Law Report: Lords can determine appeal grounds: Regina v Mandair. House of Lords (Lord Mackay of Clashfern, Lord Chancellor, Lord Templeman, Lord Goff of Chieveley, Lord Browne-Wilkinson and Lord Mustill), 19 May 1994

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Where an appeal by a defendant or prosecutor to the House of Lords under the Criminal Appeal Act 1968 cannot be disposed of without resolving a ground of appeal which had not been determined by the Court of Appeal, the House of Lords can either remit the matter to the Court of Appeal or can itself exercise the powers of the Court of Appeal in relation to the undetermined ground. A jury can convict of an offence under section 20 of the Offences Against the Person Act 1861 of inflicting grievous bodily harm as an alternative to a charge under section 18 of causing grievous bodily harm.

The House of Lords (Lord Mustill dissenting) allowed an appeal by the Crown from the Court of Appeal's decision quashing the defendant's conviction, and remitted the case to the Court of Appeal to dispose of the grounds of appeal not dealt with by the Court of Appeal.

The defendant was charged with causing grievous bodily harm with intent, contrary to section 18 of the Offences Against the Person Act. The prosecution alleged that he had thrown dilute sulphuric acid at his wife and badly injured her face. The jury returned a verdict of not guilty. When asked about the alternative offence of 'causing grievous bodily harm, contrary to section 20' which the trial judge, applying section 6(3) of the Criminal Law Act 1967, had left open to the jury, it returned a verdict of guilty.

The Court of Appeal allowed the defendant's appeal against conviction on the ground that the offence under section 20 was to 'inflict' grievous bodily harm, not 'cause' it, so he had been convicted of an offence not known to the law. The Court of Appeal did not deal with the grounds that the trial judge did not adequately direct the jury on the intent required by section 20 and that the jury was left in a state of confusion.

Anthony Scrivener QC and John Harvey (CPS) for the Crown; David Lederman QC and David Harounoff (Howard Brown & Co) for the defendant.

LORD MACKAY LC said that 'cause' in section 18 was sufficiently wide to embrace any method by which grievous bodily harm could be inflicted under section 20. It was wide enough to include any action that could amount to inflicting grievous bodily harm under section 20. Therefore an alternative verdict under section 20 was open on the terms of the indictment.

The word 'cause' was wider or at least not narrower than the word 'inflict'. Since causing grievous bodily harm was used to distinguish it from wounding, the verdict meant that the causing of the grievous bodily harm was contrary to section 20 in that it consisted of inflicting grievous bodily harm on another.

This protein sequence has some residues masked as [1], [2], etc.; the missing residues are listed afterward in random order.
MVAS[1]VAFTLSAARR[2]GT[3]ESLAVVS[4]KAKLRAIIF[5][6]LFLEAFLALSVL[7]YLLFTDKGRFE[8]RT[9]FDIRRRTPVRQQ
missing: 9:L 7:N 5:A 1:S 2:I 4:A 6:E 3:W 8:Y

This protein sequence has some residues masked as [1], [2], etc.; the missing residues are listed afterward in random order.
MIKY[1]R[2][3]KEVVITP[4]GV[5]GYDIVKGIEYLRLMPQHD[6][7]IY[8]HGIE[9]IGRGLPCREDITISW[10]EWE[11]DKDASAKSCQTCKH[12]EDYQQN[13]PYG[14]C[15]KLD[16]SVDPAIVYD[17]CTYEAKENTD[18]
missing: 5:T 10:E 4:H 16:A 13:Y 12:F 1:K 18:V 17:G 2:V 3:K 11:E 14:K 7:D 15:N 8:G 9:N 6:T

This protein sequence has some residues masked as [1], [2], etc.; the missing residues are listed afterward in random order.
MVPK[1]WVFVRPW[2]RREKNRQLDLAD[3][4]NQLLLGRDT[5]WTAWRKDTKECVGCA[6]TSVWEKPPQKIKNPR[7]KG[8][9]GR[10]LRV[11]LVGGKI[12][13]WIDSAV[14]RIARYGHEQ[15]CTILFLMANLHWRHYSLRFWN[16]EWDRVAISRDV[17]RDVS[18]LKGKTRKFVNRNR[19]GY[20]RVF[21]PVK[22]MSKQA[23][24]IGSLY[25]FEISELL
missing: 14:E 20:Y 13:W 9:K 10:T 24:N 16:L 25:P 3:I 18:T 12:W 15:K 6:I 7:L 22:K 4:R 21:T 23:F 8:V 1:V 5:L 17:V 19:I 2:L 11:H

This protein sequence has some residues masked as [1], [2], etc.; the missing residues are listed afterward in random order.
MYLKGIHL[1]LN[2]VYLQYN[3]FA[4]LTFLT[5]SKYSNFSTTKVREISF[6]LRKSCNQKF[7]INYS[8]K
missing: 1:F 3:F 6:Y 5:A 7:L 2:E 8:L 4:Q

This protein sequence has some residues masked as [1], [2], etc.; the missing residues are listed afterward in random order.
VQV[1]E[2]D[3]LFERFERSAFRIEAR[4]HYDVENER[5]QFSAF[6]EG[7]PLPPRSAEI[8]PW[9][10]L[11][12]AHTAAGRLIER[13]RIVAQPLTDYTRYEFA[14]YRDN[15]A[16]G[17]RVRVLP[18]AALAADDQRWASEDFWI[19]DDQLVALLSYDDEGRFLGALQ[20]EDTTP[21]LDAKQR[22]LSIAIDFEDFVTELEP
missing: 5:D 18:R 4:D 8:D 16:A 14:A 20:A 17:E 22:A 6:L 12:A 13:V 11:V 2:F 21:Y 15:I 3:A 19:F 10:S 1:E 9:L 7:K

It was highly desirable that the precise words of the statute should be used in the jury's verdict, but where the jury had returned a verdict which was capable of having a clear meaning, it was a technicality to decline to give it meaning because the word 'cause' was not used in the section.

The verdict that the defendant caused grievous bodily harm contrary to section 20 satisfied the requirement for a statement of offence in the Indictment Rules 1971. Causing grievous bodily harm could mean either inflicting grievous harm or causing it some other way.

While a simpler and more direct course would have been to add a count to the indictment based on section 20 and the course followed here was not be commended as a wise course for the future, the result was that the jury convicted the defendant of an offence known to law, namely a contravention of section 20.

The Court of Appeal did not deal with the other grounds of appeal, and it would be wasteful to require it in every case to decide all the grounds on the basis that the House of Lords might take a different view from the point taken by the Court of Appeal.

Having considered sections 33 and 35 of the Criminal Appeal Act 1968 under which the appeal was brought, where a decision had to be taken on whether a conviction should stand or be set aside, the appeal to the House of Lords could not be completely disposed of without resolving a question undisposed of by the Court of Appeal, and the statutory provisions enabled the House either to remit the matter to the Court of Appeal or to exercise itself the powers of the Court of Appeal, in relation to the grounds of appeal not disposed of by that court.

In the present case it would be more appropriate to remit the grounds to the Court of Appeal for its decision. It was absolutely necessary, when an appeal under the 1968 Act was being prepared for hearing in the House of Lords, that the statement of facts and issues should state plainly whether any grounds of appeal had been undetermined by the Court of Appeal and the parties should include submissions on those and on how the House should dispose of them.

When the House of Lords had decided that a conviction should be restored it was not open to the Court of Appeal to set aside that order unless the case was remitted to the Court of Appeal by the Home Secretary to consider the appeal afresh.


LORD MUSTILL, dissenting, said that 'cause' and 'inflict' did not mean the same. Although in both cases there must be a causal connection between the defendant's act and the injury, in the case of 'cause' the nature of the connection was immaterial but 'inflict' conveyed the idea of a direct and immediate doing of harm. 'Cause' was the wider word, so a verdict of 'causing' could embrace a set of facts which did not amount to 'inflicting'.